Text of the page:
PubMed ID
28657608 View in PubMed
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Indicators of food and water security in an Arctic Health context--results from an international workshop discussion.

https://arctichealth.org/en/permalink/ahliterature108075
Source
Int J Circumpolar Health. 2013;72
Publication Type
Article
Date
2013
Author
Lena Maria Nilsson
James Berner
Alexey A Dudarev
Gert Mulvad
Jon Øyvind Odland
Alan Parkinson
Arja Rautio
Constantine Tikhonov
Birgitta Evengård
Author Affiliation
Arctic Research Centre, Umeå University, Umeå, Sweden. lena.nilsson@nutrires.umu.se
Source
Int J Circumpolar Health. 2013;72
Date
2013
Language
English
Publication Type
Article
Keywords
Arctic Regions
Body Weight
Environmental monitoring
Food Safety
Food Supply - statistics & numerical data
Humans
Water Supply - statistics & numerical data
Abstract
In August 2012, a literature search with the aim of describing indicators on food and water security in an Arctic health context was initialized in collaboration between the Arctic Human Health Expert Group, SDWG/AHHEG and the AMAP (Arctic Monitoring and Assessment Programme within the Arctic Council) Human Health Assessment Group, AMAP/HHAG. In December 2012, workshop discussions were performed with representatives from both of these organizations, including 7 Arctic countries. The aim of this article is to describe the workshop discussions and the rational for the 12 indicators selected and the 9 rejected and to discuss the potential feasibility of these. Advantages and disadvantages of candidate indicators were listed. Informative value and costs for collecting were estimated separately on a 3-level scale: low, medium and high. Based on these reviews, the final selection of promoted and rejected indicators was performed and summarized in tables. Among 10 suggested indicators of food security, 6 were promoted: healthy weight, traditional food proportion in diet, monetary food costs, non-monetary food accessibility, food-borne diseases and food-related contaminants. Four were rejected: per-person dietary energy supply, food security modules, self-estimated food safety and healthy eating. Among 10 suggested indicators of water security, 6 were promoted: per-capita renewable water, accessibility of running water, waterborne diseases, drinking-water-related contaminants, authorized water quality assurance and water safety plans. Four were rejected: water consumption, types of water sources, periodic water shortages and household water costs.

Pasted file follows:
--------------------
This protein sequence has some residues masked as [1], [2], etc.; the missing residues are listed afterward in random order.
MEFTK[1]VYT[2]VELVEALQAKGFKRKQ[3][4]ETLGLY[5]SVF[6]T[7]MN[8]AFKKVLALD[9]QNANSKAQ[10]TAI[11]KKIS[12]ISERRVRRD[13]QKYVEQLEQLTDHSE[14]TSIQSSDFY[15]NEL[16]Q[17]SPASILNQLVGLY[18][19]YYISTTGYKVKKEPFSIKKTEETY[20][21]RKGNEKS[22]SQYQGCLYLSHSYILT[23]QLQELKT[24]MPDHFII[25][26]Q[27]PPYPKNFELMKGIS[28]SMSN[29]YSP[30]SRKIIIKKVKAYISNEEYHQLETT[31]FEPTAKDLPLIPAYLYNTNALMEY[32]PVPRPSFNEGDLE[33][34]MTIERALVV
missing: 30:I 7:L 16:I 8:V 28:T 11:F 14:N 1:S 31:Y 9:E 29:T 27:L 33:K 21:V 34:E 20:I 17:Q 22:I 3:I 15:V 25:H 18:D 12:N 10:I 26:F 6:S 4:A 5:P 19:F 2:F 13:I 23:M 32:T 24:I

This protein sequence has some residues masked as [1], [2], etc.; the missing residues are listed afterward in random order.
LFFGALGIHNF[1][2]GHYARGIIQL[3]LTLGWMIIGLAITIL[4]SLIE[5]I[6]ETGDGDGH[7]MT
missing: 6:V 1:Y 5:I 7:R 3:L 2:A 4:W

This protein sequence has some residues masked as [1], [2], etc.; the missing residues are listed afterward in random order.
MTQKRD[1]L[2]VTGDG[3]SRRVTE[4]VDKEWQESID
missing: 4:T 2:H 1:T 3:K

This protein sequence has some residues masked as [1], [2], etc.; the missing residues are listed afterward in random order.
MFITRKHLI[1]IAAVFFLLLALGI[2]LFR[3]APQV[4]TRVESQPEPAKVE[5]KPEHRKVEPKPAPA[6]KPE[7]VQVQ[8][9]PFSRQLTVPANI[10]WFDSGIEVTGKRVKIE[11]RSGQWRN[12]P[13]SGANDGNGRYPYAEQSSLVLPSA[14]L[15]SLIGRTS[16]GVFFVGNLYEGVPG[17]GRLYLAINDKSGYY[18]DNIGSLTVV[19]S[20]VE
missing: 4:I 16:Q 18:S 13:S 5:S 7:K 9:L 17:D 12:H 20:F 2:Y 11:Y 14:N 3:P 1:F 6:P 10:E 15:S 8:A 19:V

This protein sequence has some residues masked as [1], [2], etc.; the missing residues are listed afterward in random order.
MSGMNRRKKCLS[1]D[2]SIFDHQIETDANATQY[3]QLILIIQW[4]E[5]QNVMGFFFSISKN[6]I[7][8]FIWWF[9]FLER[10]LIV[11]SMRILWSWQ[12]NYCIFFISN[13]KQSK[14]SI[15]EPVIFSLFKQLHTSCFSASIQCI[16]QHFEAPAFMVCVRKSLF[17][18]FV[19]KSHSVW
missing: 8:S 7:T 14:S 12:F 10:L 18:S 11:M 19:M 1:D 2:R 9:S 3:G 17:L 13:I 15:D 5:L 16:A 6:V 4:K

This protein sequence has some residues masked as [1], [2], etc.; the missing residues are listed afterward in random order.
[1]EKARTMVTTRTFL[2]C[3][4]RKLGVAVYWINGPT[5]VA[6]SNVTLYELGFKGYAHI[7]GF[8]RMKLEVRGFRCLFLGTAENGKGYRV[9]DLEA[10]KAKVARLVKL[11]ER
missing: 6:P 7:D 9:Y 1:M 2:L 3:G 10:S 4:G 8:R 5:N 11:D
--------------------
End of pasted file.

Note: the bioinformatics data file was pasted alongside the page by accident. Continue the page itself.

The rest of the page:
Notes
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PubMed ID